Mobile technologies and devices are adopted by consumers at an incredible speed. Desktop computing is being overtaken by mobile computing with an increasing range of devices and formats.
The smartphone is becoming a communications hub – indeed, for social networking and email as well – and allows users to integrate location, social networking, communication and information. The war of the formats is raging (smartphones, netbooks, MIDs,…) but it’s obvious mobile is a key focus.
This is a challenge for businesses and of course an opportunity. On the Email Institute web site, I found an article by Epsilon’s Colin Bhowmik including some thoughts on the iPad and some tips.
I got the permission to publish it. So here it is, feel free to comment and add your thoughts.
With the introduction of the Apple iPad consumers dispose of yet another category of mobile devices that will push the limits on Internet experiences such as surfing the web on the go. Consumers are also increasingly using their mobile devices to view emails, making it important for marketers to optimize their email creative for these next-generation gadgets.
One of the challenges facing marketers today is that there are multiple product categories and devices, which make up mobile. Is a mobile device a cell-phone, a smart-phone, a net-book, a tablet, a laptop?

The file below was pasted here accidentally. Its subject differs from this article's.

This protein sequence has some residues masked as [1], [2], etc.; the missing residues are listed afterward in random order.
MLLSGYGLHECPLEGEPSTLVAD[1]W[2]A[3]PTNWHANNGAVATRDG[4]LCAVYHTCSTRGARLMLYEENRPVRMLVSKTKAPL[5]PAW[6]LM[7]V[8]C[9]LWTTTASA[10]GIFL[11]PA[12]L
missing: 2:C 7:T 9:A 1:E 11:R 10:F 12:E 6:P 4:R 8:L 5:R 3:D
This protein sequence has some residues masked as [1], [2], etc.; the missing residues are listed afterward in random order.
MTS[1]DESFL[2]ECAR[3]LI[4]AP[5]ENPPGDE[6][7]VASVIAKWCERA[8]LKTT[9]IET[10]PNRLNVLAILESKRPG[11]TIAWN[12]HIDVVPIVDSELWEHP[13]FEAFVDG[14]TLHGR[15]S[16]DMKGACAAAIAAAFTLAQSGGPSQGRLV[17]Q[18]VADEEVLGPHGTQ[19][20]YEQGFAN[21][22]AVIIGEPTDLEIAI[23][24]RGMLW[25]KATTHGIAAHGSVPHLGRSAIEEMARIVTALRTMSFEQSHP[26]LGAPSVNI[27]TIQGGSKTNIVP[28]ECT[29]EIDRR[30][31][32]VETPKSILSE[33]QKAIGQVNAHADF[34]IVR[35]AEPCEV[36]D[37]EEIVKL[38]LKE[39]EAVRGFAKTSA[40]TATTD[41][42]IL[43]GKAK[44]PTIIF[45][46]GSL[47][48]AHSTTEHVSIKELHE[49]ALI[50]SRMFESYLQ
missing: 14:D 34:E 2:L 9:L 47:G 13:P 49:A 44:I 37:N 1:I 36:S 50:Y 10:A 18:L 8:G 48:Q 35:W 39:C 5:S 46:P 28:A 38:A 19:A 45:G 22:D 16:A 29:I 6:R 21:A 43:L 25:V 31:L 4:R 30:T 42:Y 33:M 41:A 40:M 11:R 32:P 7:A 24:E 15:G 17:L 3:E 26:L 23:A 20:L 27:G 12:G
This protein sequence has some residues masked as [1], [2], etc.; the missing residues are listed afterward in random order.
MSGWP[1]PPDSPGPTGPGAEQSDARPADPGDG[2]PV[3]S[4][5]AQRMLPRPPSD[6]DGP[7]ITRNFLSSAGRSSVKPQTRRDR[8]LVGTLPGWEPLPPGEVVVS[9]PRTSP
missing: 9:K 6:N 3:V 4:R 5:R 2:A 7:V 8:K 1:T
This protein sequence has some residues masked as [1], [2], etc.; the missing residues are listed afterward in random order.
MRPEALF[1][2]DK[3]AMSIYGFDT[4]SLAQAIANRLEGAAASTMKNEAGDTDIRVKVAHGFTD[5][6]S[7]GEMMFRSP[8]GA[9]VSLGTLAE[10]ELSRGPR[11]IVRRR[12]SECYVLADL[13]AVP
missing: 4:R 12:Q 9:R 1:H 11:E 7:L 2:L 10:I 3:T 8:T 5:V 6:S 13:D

Mobile device form factors are becoming more and more fragmented, which is making it challenging for marketers to develop creative for multiple devices. As consumers move away from legacy devices such as cell-phones with small screens and traditional keypad and trackball interaction and switch to next-generation mobile devices such as smart-phones with larger screens and multi-touch interaction, marketers will have the opportunity to provide consumers with a rich, interactive and engaging experience.
Optimize HTML creative for mobile
Most new mobile devices are capable of rendering a rich HTML experience. Marketers should optimize their email creative (which have typically been viewed on desktops and laptops with large screens) to also cater to mobile devices with smaller screens such as smart-phones, net-books and tablets. Creative teams should test multiple configurations of the email wireframe such as height and width of the email template, image sizes and placement, text placement, background colours and fonts to ensure the creative is engaging regardless of the device the user opens the email with. Consideration should also be given for testing creative in both portrait and landscape modes as accelerometers are becoming common place in mobile devices, offering both vertical and horizontal viewing experiences.
Interaction with these new types of mobile devices has also evolved. The days of entering information on a consumer mobile device with a keypad, mouse and trackball will slowly become the exception rather than the rule. With advances in multi-touch technologies, creative teams will have to become familiar with tactile interactions that can take place with their emails, which Apple refers to as “gestures”. Consumers can now interact with creative by “swiping”, “pinch-and-expanding”, “double-tapping” content on a touch-screen. Creative teams will need to be aware of these capabilities to provide the best experience possible. The phrase “look and feel” takes on a much more literal meaning with these multi-touch devices!
As new product categories and devices emerge in various form factors, one common outcome is that marketers will have the ability to provide consumers with a rich, interactive and engaging experience.
Definitely an opportunity that marketers cannot afford to ignore.
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